The Gates to Cambridge

Author: School of Architecture

Kaity Veenstra switched to architecture from pre-med, at first pursuing a double major with environmental science, then channeling her efforts into research on sustainable architecture. Taking classes outside her major helped broaden her understanding of architecture within the dialogue of other disciplines and professions.  “A class full of non-architects talked about architecture in the sense of, ‘Is beauty subjective or objective?’ and, ‘What belongs to the creator and what belongs to the people?’” She came away with a clearer sense of the public purpose of architecture.

Veenstra’s educational efforts toward that end have been rewarded with a Gates Cambridge Scholarship. Established through a 2001 donation from the Bill and Melinda Gates Foundation, the scholarship program emphasizes social leadership as well as outstanding academic ability. One of 39 students selected from among 769 applicants in the United States, Veenstra will pursue her postgraduate work at the University of Cambridge beginning next fall.

A member of the Glynn Family Honors Program at Notre Dame, the fifth-year architecture student will bring more than her knowledge of building techniques to Cambridge. Her Glynn program thesis focused on analyzing and comparing the campus master plans of Notre Dame, the University of Virginia, and Harvard. For her architecture thesis, Veenstra is designing a manufacturing trade school on a brownfield site formerly occupied by a Ford assembly plant in her hometown of Saint Paul, Minnesota.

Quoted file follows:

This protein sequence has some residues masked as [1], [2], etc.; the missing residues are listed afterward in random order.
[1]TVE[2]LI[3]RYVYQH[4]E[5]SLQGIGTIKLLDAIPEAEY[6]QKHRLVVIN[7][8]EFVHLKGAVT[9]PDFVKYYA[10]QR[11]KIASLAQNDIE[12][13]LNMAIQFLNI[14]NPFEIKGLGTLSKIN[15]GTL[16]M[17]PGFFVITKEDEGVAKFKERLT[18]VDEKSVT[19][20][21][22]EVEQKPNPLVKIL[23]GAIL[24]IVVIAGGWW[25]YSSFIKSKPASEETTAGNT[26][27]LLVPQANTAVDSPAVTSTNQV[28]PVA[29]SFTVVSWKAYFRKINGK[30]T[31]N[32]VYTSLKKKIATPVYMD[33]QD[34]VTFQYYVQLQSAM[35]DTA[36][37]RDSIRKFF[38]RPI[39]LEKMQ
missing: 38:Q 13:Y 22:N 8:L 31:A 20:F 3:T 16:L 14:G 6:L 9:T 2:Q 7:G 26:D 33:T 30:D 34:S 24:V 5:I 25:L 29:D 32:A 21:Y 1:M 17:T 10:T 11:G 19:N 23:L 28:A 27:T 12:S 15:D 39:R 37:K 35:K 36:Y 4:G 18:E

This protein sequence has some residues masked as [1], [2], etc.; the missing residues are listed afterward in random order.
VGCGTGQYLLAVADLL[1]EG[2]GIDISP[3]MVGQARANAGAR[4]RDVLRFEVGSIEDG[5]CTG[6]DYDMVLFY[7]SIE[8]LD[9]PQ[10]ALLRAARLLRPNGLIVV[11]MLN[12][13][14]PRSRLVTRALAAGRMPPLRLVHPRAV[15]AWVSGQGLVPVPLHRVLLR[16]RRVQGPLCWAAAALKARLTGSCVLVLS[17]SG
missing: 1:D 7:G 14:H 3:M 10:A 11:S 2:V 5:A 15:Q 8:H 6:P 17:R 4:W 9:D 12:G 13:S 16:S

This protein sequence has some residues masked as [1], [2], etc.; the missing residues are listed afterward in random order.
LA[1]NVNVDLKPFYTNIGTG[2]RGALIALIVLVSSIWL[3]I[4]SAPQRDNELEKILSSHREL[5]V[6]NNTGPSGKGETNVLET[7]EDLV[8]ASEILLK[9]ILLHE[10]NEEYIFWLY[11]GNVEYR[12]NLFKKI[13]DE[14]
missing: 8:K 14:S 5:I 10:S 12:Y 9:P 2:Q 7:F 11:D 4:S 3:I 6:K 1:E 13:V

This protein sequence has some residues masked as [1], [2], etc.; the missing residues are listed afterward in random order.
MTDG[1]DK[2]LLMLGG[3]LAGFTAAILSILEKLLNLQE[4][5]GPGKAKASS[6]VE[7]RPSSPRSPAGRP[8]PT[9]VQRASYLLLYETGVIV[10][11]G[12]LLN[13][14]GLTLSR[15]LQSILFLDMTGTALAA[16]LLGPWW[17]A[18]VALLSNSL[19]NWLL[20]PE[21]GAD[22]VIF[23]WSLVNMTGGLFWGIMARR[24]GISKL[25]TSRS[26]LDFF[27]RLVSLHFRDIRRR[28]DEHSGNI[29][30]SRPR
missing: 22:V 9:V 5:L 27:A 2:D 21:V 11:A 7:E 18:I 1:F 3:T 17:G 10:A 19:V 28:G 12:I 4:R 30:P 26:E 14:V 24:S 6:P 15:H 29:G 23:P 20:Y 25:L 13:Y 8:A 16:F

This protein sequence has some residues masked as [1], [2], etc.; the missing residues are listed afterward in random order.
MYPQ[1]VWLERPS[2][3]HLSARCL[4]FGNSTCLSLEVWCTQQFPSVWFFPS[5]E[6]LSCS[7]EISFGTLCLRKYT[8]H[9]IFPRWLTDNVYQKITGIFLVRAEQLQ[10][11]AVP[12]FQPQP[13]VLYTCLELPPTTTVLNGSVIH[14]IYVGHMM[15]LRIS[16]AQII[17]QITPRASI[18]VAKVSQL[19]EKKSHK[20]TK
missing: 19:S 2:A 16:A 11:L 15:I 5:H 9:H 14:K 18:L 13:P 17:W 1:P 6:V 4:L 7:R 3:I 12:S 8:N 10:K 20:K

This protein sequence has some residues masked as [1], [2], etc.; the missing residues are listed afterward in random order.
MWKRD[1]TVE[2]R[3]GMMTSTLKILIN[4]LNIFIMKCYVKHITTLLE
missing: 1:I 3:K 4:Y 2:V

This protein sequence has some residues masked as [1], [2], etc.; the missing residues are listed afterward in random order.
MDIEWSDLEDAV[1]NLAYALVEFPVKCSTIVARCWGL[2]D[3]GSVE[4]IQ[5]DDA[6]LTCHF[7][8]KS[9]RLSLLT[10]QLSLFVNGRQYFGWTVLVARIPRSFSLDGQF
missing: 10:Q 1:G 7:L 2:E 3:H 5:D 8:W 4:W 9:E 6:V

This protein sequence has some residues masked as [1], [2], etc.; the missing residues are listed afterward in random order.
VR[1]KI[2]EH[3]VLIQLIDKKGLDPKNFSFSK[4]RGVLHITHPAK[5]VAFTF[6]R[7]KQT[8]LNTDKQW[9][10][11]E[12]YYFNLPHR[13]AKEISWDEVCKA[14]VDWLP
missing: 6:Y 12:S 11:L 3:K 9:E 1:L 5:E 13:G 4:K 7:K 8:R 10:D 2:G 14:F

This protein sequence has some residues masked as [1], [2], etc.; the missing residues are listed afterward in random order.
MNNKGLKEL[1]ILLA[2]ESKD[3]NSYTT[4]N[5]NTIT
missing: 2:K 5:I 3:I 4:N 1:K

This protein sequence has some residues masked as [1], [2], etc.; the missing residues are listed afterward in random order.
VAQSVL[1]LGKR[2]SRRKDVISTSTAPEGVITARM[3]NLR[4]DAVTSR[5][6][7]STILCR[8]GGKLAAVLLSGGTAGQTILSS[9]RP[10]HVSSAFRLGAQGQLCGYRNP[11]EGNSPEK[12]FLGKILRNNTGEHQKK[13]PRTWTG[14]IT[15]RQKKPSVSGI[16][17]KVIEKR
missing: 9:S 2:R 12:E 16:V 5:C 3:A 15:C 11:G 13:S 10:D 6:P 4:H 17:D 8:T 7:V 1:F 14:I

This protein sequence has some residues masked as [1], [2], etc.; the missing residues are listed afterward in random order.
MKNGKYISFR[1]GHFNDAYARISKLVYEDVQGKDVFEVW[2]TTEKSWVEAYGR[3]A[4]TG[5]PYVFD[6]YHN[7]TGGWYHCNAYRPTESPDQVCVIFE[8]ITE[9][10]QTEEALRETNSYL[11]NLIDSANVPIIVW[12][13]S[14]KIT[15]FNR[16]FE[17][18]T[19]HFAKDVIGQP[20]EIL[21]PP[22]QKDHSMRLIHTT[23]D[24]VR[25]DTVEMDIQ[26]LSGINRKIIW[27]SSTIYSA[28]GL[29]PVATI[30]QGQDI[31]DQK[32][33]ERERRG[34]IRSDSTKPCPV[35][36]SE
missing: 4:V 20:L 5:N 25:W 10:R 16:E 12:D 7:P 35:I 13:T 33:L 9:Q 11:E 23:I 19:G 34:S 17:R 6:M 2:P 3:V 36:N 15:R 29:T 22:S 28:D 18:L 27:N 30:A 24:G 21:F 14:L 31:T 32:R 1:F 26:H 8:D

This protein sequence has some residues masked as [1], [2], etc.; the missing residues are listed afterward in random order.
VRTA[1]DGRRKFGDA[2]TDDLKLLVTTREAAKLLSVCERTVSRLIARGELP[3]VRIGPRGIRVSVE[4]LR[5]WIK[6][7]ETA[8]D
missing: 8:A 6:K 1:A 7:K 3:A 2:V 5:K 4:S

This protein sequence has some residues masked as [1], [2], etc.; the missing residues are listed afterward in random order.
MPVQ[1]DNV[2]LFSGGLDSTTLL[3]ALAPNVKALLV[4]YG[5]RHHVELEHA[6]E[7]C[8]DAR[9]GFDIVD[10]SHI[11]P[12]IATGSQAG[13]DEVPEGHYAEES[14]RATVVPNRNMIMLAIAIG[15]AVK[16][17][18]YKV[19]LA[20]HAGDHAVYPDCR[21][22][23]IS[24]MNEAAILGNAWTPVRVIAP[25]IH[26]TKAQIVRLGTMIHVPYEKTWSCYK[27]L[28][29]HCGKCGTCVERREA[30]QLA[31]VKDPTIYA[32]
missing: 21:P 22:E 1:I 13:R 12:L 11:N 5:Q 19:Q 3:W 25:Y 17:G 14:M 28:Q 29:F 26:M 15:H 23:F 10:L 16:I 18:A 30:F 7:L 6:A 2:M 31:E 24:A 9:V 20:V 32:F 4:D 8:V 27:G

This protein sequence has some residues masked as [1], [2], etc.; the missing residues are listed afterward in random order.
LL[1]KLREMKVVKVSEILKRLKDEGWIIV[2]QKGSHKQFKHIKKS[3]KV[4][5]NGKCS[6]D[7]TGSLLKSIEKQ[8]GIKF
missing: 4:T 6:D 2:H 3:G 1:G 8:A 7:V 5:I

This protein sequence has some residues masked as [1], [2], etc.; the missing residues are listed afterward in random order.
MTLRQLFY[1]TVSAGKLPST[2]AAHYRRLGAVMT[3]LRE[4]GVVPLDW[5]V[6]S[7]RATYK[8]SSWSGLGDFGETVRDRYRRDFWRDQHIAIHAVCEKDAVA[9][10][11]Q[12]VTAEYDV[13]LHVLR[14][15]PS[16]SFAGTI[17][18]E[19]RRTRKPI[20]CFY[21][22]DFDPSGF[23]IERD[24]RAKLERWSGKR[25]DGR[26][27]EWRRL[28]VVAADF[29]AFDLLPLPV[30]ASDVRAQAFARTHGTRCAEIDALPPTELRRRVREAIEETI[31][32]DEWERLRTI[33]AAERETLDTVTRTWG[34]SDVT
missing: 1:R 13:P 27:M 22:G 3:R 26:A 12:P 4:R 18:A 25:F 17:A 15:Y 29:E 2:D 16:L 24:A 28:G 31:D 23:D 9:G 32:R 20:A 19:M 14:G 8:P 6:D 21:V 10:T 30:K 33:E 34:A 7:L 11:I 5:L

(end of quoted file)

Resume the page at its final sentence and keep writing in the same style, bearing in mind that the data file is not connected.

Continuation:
For the past two years, she has been involved as a student analyst in The GreenScale Research Project, a program directed by Professor Aimee Buccellato in the School of Architecture that studies the broader environmental impacts of the materials and methods used in the design and construction of buildings.  As part of this research experience, Veenstra worked on directed case studies and contributed to the development of a novel digital design and analysis tool for sustainable building.  Veenstra says, “My work with Professor Buccellato allowed me to explore different aspects of architecture, including many tools and methods used in the design process that I might not have experienced otherwise.  It is exciting to know that my contributions to the research may help expand our understanding of truly sustainable buildings in the future.”

Veenstra has shown plenty as a Notre Dame student—in the classroom and beyond. She has served as a board member of Student Activities’ Club Coordination Council, the 2012-2013 president of Student Association for Women in Architecture (SAWA), and a residential advisor in Howard Hall.

“It’s nice to look back and not feel that I missed anything,” Veenstra says. “I’ve been able to dip my toes into so many pools, student government, the Glynn Family Honors Program, research, to everything that comes with architecture, including the year in Rome, residence hall life. I’ve gotten exactly what I wanted out of my Notre Dame experience without knowing it coming in.”